“Despite the popular perception, the global information infrastructure (”GI“) is not a lawless place. Rather, it poses a fundamental challenge for effective leadership and governance. Laws, regulations, and standards can, do, and will affect infrastructure development and the behavior of GII participants. Rules and rule-making do exist. However, the identities of the rulemakers and the instruments used to establish rules will not conform to classic patterns of regulation” [p. 1].

It is with this inspiration that the work to produce an infraethical infosphere continues.


Castells, Manuel. “The Space of Flows.” In The Rise of the Network Society, 407–59. Wiley-Blackwell, 2010. doi:10.1002/9781444319514.ch6.

Clement, Andrew, and Jonathan A. Obar. “Canadian Internet ‘Boomerang’ Traffic and Mass NSA Surveillance: Response to Privacy and Network Sovereignty Challenges.” In Law, Privacy and Surveillance in Canada in the Post-Snowden Era, by Michael Geist, 350. University of Ottawa Press / Les Presses de l’Université d’Ottawa, 2015. http://www.oapen.org/record/569531.

Comer, Douglas E. Computer Networks and Internets. Prentice Hall Press, 2008.

Dohmen, Frank, and Gerald Traufetter. “Spy-Proofing: Deutsche Telekom Pushes for All-German Internet.” Der Spiegel. http://www.spiegel.de/international/germany/deutsche-telekom-pushes-all-german-internet-safe-from-spying-a-933013.html.

Floridi, Luciano. The Ethics of Information. OUP Oxford, 2013.

———. The Fourth Revolution: How the Infosphere Is Reshaping Human Reality. Oxford University Press, 2014.

Floridi, Luciano, Sylvie Kauffman, Lidia Kolucka-Zuk, Frank La Rue, Sabine Leutheusser-Schnarrenberger, José-Luis Piñar, Peggy Valcke, and Jimmy Wales. “Advisory Council to Google on the Right to Be Forgotten,” 2015. https://www.google.com/advisorycouncil/.

Kitchin, Rob, and Martin Dodge. “Code and the Transduction of Space.” Annals of the Association of American Geographers 95, no. 1 (2005): 162–80.

Lessig, Lawrence. Code and Other Laws of Cyberspace. Vol. 3. Basic books New York, 1999.

Levin, Dave, Youndo Lee, Luke Valenta, Zhihao Li, Victoria Lai, Cristian Lumezanu, Neil Spring, and Bobby Bhattacharjee. “Alibi Routing.” In Proceedings of the 2015 ACM Conference on Special Interest Group on Data Communication, 611–24. ACM, 2015.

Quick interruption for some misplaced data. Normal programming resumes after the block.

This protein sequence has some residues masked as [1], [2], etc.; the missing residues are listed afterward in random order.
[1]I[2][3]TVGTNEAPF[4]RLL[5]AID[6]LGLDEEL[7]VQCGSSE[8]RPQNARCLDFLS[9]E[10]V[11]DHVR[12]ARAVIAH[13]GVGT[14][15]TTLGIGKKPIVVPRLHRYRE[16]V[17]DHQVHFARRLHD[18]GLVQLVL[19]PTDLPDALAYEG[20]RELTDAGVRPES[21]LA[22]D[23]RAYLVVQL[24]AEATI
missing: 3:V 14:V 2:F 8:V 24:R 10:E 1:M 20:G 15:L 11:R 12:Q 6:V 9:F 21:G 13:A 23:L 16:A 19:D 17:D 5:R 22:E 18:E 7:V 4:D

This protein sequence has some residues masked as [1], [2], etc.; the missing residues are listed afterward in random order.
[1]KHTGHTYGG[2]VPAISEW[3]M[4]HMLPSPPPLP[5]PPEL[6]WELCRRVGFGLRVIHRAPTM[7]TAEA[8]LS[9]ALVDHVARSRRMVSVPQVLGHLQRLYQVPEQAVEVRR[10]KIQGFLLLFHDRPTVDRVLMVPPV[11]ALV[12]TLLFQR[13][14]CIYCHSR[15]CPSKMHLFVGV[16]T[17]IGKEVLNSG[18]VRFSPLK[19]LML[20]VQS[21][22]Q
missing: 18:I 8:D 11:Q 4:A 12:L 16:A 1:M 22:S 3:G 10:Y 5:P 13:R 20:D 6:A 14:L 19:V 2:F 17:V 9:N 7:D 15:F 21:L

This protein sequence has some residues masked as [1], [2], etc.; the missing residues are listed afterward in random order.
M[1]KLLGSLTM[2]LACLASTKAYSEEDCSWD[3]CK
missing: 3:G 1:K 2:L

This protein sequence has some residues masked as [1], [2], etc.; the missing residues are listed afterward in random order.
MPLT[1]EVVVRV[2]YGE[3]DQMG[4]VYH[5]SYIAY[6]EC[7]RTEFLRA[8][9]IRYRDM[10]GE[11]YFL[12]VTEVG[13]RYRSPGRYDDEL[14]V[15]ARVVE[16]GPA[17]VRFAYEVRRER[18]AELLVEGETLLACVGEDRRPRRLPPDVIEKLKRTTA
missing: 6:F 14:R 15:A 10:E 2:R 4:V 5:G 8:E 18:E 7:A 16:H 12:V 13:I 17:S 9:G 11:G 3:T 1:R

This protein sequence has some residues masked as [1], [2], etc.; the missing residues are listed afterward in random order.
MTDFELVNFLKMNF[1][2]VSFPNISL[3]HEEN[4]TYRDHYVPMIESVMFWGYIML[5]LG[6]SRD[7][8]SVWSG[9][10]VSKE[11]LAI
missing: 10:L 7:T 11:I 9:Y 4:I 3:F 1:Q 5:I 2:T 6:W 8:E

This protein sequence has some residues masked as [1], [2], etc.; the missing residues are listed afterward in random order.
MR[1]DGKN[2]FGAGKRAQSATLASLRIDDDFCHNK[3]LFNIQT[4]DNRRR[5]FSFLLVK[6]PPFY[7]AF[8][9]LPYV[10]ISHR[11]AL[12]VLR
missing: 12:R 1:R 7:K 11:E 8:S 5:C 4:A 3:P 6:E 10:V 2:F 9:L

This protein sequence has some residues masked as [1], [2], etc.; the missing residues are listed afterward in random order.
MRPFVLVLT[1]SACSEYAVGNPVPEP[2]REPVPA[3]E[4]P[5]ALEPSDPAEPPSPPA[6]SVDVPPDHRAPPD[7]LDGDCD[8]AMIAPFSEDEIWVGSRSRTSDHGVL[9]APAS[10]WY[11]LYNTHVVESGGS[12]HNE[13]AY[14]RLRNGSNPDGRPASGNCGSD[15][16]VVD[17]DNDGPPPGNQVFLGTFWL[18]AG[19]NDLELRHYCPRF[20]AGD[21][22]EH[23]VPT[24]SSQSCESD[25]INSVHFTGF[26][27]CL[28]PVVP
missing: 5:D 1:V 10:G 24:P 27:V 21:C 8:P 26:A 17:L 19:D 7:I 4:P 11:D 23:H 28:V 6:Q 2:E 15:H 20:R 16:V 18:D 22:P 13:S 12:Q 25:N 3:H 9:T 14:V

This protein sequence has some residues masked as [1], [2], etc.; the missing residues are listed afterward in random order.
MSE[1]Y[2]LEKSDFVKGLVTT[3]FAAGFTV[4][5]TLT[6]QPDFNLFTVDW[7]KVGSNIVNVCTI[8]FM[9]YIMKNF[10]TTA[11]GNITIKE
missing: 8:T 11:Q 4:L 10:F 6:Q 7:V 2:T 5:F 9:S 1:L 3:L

Obar, Jonathan A, and Andrew Clement. “Internet Surveillance and Boomerang Routing: A Call for Canadian Network Sovereignty.” In TEM 2013: Proceedings of the Technology & Emerging Media Track-Annual Conference of the Canadian Communication Association (Victoria), 2012.

Philpott, Dan. “Sovereignty.” In The Stanford Encyclopedia of Philosophy, edited by Edward N. Zalta, Summer 2014., 2014. http://plato.stanford.edu/archives/sum2014/entries/sovereignty/.

Reidenberg, Joel R. “Governing Networks and Rule-Making in Cyberspace.” Emory LJ 45 (1996): 911.

Rekhter, Y, T Li, and S Hares. “RFC 4271.” Internet Engineering Task Force, Http://www.rfc-Editor.org/rfc/rfc4271.txt 6 (2014).

Selinger, Evan, and Woodrow Hartzog. “Obscurity and Privacy,” 2014.

Xu, Wen, and Jennifer Rexford. MIRO: Multi-Path Interdomain Routing. Vol. 36. 4. ACM, 2006.

Zuckermann, Ethan. “New Media, New Civics? My Bellwether Lecture at the Oxford Internet Institute,” 2013. http://goo.gl/wJMFHG.

  1. Floridi, The Fourth Revolution, 31.

  2. Ibid.

  3. Castells, “The Space of Flows.”

  4. Philpott, “Sovereignty.”

  5. Zuckermann, “New Media, New Civics? My Bellwether Lecture at the Oxford Internet Institute.”

  6. Floridi et al., “Advisory Council to Google on the Right to Be Forgotten.”

  7. Philpott, “Sovereignty,” see “circumscription of sovereign state”.

  8. Clement and Obar, “Canadian Internet ‘Boomerang’ Traffic and Mass NSA Surveillance.”

  9. Floridi, The Ethics of Information, 272.

  10. Comer, Computer Networks and Internets, 342.

  11. Ibid., 387.

  12. Rekhter, Li, and Hares, “RFC 4271.”

  13. Castells, “The Space of Flows.”

  14. Floridi, The Fourth Revolution, 119.

  15. Ibid., 119.

  16. Clement and Obar, “Canadian Internet ‘Boomerang’ Traffic and Mass NSA Surveillance,” 15.

  17. Obar and Clement, “Internet Surveillance and Boomerang Routing,” 3.

  18. Ibid., 7.

  19. Ibid., 8.

  20. Dohmen and Traufetter, “Spy-Proofing.”

  21. Floridi, The Ethics of Information, 262.

  22. Ibid., 262.

  23. Ibid., 265.

  24. Ibid., 271.

  25. Floridi, The Fourth Revolution, 190.

  26. Ibid., 190.

  27. Ibid., 190.

  28. Kitchin and Dodge, “Code and the Transduction of Space,” 172.

  29. “Obscurity and Privacy.”

  30. Code and Other Laws of Cyberspace.

  31. Xu and Rexford, MIRO.

  32. Ibid., 36:1.

  33. Levin et al., “Alibi Routing,” 613.

  34. Ibid., 614.

  35. Ibid., 614.

  36. Floridi, The Fourth Revolution, 113.

  37. Floridi, The Ethics of Information, 269.

  38. “Governing Networks and Rule-Making in Cyberspace.”